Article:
In this section
Offers for readers
Follow the news from interest
The comment stream
- 1 of 31506
- 1 of 432
The news stream
- Two 'funding pathways' for Auckland transport 42
- English reminds savers of no guarantee 28
- RBNZ drops talk of future rate hikes 27
- Auckland Mayor tweaks commercial vs residential rates 16
- What happened Friday 13
- ANZ NZ annual profit up 25% 13
- Friday's guest Top 10 12
- 90 seconds at 9 am: US Fed ends QE 12
- HSBC offers one year mortgages at 5.39% 9
- Luxury waterfront apartment fails to sell for $195,000 9
Reserve Bank of New Zealand says it is to increase its 'on the record' communication
The Reserve Bank is making efforts to raise its public profile and awareness of what it does.
In a speech in Auckland yesterday, Governor Graeme Wheeler said the central bank was expanding its on-the-record speaking "by increasing the number of speeches, broadening the range of topics while remaining within the Reserve Bank’s framework, and increasing the number of speakers".
"At the same time, the Bank will continue its extensive off-the-record briefings to groups ranging in size from 15 to 400 people, but we will become more selective in the 80-100 briefings we provide each year. We are also expanding our communications through social media, in-house videos, webcasts and other online channels.
Wheeler said to be effective, monetary policy requires transparency in terms of policy goals and how these are to be achieved.
"In commenting on monetary policy decisions and especially those relating to the official cash rate, we are conscious that traders pre-position themselves prior to policy announcements and that the exchange rate and interest rate spreads can alter depending on the policy decision and the language that accompanies it.
"Above all, we want policy statements to accurately reflect the economic conjuncture and outlook as we see it, and the range of considerations we are weighing in fulfilling our responsibilities. In the case of monetary policy, these include implementing monetary policy in a sustainable, consistent, and transparent manner, having regard to the efficiency and soundness of the financial system, and seeking to avoid unnecessary instability in output, interest rates, and the exchange rate."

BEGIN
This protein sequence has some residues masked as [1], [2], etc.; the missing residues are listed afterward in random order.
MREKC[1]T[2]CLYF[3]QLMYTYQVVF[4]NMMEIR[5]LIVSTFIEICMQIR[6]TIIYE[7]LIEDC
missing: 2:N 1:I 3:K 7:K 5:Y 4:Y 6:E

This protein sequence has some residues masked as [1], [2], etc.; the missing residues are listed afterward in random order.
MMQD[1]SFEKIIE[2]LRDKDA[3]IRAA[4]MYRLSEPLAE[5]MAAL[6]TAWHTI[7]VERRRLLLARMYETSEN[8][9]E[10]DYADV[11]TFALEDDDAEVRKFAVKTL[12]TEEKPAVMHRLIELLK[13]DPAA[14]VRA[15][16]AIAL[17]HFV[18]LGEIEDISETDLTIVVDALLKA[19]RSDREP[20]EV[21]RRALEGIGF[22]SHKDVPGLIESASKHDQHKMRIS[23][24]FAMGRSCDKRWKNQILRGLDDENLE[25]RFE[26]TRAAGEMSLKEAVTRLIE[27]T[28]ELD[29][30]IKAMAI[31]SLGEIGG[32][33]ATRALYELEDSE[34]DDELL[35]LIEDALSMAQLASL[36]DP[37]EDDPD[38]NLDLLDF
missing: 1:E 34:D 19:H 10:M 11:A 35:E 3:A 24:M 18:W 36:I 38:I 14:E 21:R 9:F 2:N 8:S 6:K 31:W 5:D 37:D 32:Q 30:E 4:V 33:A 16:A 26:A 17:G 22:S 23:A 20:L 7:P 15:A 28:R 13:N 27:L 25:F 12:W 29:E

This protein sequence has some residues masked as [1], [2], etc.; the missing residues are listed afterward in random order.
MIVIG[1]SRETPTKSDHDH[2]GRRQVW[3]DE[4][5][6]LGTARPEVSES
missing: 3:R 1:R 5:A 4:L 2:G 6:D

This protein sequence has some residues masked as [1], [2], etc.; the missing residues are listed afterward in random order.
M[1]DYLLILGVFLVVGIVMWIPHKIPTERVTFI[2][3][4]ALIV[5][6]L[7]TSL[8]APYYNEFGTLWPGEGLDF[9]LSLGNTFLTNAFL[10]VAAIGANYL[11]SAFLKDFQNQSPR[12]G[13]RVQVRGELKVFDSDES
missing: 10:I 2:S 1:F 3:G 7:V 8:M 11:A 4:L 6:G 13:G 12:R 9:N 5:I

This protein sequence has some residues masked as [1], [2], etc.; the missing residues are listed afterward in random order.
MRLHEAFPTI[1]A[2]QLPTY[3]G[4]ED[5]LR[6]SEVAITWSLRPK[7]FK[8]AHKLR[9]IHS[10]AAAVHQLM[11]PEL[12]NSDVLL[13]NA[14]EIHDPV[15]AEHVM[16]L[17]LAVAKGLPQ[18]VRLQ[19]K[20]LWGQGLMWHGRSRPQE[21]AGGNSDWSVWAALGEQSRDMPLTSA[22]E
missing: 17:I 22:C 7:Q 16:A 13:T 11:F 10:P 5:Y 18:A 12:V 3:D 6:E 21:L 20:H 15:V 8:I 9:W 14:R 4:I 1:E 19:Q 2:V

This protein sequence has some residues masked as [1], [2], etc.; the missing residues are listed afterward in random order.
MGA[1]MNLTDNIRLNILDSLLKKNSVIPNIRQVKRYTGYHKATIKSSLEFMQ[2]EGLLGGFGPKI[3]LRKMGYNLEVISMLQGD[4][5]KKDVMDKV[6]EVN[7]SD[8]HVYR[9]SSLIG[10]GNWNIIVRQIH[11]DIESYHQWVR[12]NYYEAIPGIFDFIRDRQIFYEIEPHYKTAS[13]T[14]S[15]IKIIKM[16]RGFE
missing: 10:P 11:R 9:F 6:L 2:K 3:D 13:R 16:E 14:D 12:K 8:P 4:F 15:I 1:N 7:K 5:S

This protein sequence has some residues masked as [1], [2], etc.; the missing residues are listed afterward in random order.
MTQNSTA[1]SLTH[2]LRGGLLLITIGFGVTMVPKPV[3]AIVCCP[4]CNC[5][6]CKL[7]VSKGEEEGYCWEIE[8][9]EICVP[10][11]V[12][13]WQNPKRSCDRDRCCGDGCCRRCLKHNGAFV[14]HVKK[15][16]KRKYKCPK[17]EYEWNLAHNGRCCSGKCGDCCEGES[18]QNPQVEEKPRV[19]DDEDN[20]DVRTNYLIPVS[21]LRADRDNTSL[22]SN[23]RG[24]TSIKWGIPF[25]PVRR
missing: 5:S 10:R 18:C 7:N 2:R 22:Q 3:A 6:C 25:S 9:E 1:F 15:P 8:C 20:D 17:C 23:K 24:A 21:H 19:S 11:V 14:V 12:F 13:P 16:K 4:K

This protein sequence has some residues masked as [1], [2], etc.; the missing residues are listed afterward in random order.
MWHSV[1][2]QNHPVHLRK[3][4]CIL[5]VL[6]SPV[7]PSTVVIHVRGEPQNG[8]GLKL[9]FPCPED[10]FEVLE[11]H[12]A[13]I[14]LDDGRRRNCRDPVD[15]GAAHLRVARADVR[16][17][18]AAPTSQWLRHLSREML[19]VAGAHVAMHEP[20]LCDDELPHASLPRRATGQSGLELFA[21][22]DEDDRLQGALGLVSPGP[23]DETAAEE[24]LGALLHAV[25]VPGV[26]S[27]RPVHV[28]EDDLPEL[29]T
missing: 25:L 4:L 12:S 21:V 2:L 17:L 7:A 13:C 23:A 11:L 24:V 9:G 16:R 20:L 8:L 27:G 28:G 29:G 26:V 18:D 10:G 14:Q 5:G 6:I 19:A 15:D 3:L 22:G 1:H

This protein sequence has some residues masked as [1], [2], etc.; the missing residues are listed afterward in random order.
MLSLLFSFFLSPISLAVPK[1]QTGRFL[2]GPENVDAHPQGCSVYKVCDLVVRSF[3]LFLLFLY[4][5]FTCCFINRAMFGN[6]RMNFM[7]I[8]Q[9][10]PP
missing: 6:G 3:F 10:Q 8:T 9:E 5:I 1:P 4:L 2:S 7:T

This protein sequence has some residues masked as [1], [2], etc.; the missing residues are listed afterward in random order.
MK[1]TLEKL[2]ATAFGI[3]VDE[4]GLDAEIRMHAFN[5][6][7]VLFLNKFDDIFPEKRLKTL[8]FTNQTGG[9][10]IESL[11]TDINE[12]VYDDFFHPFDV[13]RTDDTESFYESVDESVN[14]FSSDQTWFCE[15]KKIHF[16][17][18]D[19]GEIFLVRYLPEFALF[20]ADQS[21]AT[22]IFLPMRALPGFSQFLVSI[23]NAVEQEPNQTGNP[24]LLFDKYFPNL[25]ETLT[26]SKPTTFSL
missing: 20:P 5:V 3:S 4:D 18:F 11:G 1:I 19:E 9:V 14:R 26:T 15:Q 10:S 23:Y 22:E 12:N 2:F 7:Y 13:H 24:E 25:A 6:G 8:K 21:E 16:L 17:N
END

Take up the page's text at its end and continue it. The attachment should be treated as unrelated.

Wheeler said the 90-day interest rate projection contained in the bank's quarterly Monetary Policy Statements was a form of "forward guidance as to our expectations of movements in the Bank’s Official Cash Rate".
"It is intended to help businesses and households plan with greater confidence in managing their consumption patterns and saving and investment decisions, and to help shape expectations about the future path of inflation and interest rates. This also helps market participants to anticipate the Reserve Bank’s policy responses as new data becomes available.
"As with most conditional projections, the interest rate path is affected by the risks and uncertainties that usually increase with time. In practice, the balance of language around the projection is at least as important as the projection itself in shaping expectations of the outlook. When market expectations adjust smoothly and efficiently, it can diminish the need for larger policy adjustments by the central bank that could otherwise unsettle markets and have greater impacts on asset prices and spending decisions," Wheeler said.
He said that recently the central bank had introduced a Governing Committee, comprising the Governor, the two Deputy Governors and the Assistant Governor, under the chairmanship of the Governor.
"The Governing Committee will discuss all major monetary and financial policy decisions falling under the Bank’s responsibilities, including decisions on monetary policy, foreign exchange intervention, liquidity management policy, prudential policy (both micro and macro) and other regulatory policies," Wheeler said.
"To date, individual Governors have taken responsibility for particular areas of the Bank, such as operations, monetary policy and financial stability. Going forward Governors will have more individual and collective involvement in key decisions taken across all areas of the Bank."